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One of the defendant pharmacy owners was convicted of conspiracy to commit health care fraud, mail fraud, and the introduction of a misbranded drug into interstate commerce. He was sentenced to 14 years in prison; ordered to pay more than $24.6 million in restitution; and a forfeiture of $2.5 million. The second defendant pharmacy owner was sentenced to 33 months in prison and ordered to pay more than $24.6 million in restitution.  In other related cases, 14 additional defendants pleaded guilty to conspiracy to commit health care fraud. 

2. Durable Medical Equipment Telemedicine Fraud

In April 2022,  a New York-based orthopedic surgeon was charged with allegedly submitting millions of dollars in false and fraudulent claims to Medicare in exchange for kickbacks from telemedicine companies.  According to the government’s indictment, the defendant worked for several different telemedicine companies and was paid for each consultation that he had with a patient.

The defendant allegedly wrote prescriptions and filled out order forms through purported telemedicine services for medical equipment that was not medically necessary. The defendant allegedly submitted claims to Medicare and Medicare Part D plans based only on brief telephone conversations with beneficiaries whom he had never physically examined or evaluated. It is further alleged that the defendant received payments from Medicare in the form of bribes and kickbacks, to the tune of over $4 million dollars. If convicted, the defendant could face a sentence of up to 10 years in prison.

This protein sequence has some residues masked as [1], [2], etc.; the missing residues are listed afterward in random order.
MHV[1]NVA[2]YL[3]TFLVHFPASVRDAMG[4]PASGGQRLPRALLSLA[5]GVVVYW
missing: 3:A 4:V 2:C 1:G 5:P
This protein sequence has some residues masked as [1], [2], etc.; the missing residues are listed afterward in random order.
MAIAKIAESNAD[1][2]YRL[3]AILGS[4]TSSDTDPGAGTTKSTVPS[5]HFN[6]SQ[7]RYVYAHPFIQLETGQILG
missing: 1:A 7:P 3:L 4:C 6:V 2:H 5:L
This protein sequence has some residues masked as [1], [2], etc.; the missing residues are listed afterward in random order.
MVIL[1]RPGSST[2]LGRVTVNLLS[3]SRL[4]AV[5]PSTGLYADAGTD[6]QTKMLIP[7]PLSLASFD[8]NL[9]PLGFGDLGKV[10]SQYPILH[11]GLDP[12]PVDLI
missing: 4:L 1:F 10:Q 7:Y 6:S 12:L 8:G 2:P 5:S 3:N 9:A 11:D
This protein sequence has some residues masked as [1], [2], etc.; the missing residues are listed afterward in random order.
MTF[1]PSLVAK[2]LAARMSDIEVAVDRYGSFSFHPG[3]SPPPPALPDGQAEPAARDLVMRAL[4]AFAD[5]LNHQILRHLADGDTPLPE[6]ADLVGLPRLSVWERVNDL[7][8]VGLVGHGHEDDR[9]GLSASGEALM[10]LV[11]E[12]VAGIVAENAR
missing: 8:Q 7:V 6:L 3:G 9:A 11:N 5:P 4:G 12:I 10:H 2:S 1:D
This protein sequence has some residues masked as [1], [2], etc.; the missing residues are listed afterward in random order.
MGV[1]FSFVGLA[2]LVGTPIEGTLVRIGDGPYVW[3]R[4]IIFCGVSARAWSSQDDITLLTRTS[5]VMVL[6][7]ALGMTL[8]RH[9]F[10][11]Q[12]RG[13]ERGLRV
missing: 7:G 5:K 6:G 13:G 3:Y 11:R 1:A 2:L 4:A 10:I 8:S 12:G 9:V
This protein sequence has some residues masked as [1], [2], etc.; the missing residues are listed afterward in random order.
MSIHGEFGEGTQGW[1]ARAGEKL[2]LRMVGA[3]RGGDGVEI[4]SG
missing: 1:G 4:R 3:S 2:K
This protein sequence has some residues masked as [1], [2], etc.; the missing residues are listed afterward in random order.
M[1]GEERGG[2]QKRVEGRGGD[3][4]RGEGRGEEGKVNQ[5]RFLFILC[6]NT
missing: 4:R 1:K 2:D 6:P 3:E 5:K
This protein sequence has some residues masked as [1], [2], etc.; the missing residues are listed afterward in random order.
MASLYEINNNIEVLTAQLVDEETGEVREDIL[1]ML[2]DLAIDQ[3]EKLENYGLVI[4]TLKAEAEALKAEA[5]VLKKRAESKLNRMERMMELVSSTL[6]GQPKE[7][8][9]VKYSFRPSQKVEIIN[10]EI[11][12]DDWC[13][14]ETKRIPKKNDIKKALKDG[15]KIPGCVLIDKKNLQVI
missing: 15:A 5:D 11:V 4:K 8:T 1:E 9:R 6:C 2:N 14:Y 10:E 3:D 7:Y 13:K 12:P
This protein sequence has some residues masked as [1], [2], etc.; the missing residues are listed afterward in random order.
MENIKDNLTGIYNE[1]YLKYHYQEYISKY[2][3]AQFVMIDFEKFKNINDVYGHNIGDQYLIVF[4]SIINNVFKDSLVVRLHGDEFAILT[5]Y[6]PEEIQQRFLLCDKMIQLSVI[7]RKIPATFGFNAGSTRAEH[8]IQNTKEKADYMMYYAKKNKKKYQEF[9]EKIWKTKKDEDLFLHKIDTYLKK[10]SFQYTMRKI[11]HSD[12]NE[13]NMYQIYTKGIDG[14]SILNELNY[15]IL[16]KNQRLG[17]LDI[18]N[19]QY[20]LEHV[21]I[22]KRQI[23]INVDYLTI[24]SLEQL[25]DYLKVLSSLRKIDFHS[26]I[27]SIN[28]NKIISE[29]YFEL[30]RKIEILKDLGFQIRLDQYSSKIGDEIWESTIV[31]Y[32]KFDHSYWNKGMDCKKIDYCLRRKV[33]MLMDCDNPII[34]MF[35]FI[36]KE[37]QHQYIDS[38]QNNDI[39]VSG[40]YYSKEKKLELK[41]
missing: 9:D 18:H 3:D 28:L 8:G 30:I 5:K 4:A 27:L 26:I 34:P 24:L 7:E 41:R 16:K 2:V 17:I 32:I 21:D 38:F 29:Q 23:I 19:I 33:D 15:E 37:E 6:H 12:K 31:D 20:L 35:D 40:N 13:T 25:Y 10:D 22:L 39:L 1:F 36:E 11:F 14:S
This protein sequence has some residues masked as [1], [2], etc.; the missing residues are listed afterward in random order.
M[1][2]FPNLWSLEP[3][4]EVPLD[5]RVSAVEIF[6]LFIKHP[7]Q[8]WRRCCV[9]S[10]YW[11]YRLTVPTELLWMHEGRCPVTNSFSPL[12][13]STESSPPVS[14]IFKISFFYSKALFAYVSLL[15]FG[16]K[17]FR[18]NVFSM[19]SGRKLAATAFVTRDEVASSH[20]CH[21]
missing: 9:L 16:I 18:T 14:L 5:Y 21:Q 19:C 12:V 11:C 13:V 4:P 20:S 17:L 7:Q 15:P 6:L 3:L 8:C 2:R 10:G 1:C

In 2019, the CEO of one of the telemedicine companies named in the surgeon’s indictment pleaded guilty to paying illegal kickbacks to health care providers who ordered medically unnecessary braces for Medicare beneficiaries. As part of the plea agreement, the CEO agreed to pay $200 million in restitution to the United States, as well as forfeiture of assets and property traceable to proceeds of the conspiracy to defraud the United States and conspiracy to commit money laundering.

3. Genetic Testing Telemedicine Fraud

In December 2021, the owner of a telemedicine genetic counseling company pleaded guilty to conspiracy to pay and receive health care kickbacks. For a period of 18 months, the company received kickbacks from marketers in exchange for providing signed doctors’ orders for cancer genomic testing. Genomic testing  is not used to diagnose cancer but to identify whether a person has a heightened risk of developing cancer in the future. The marketers specifically targeted Medicare and Medicaid patients through door-to-door canvassing, at nursing homes, and at events for senior citizens.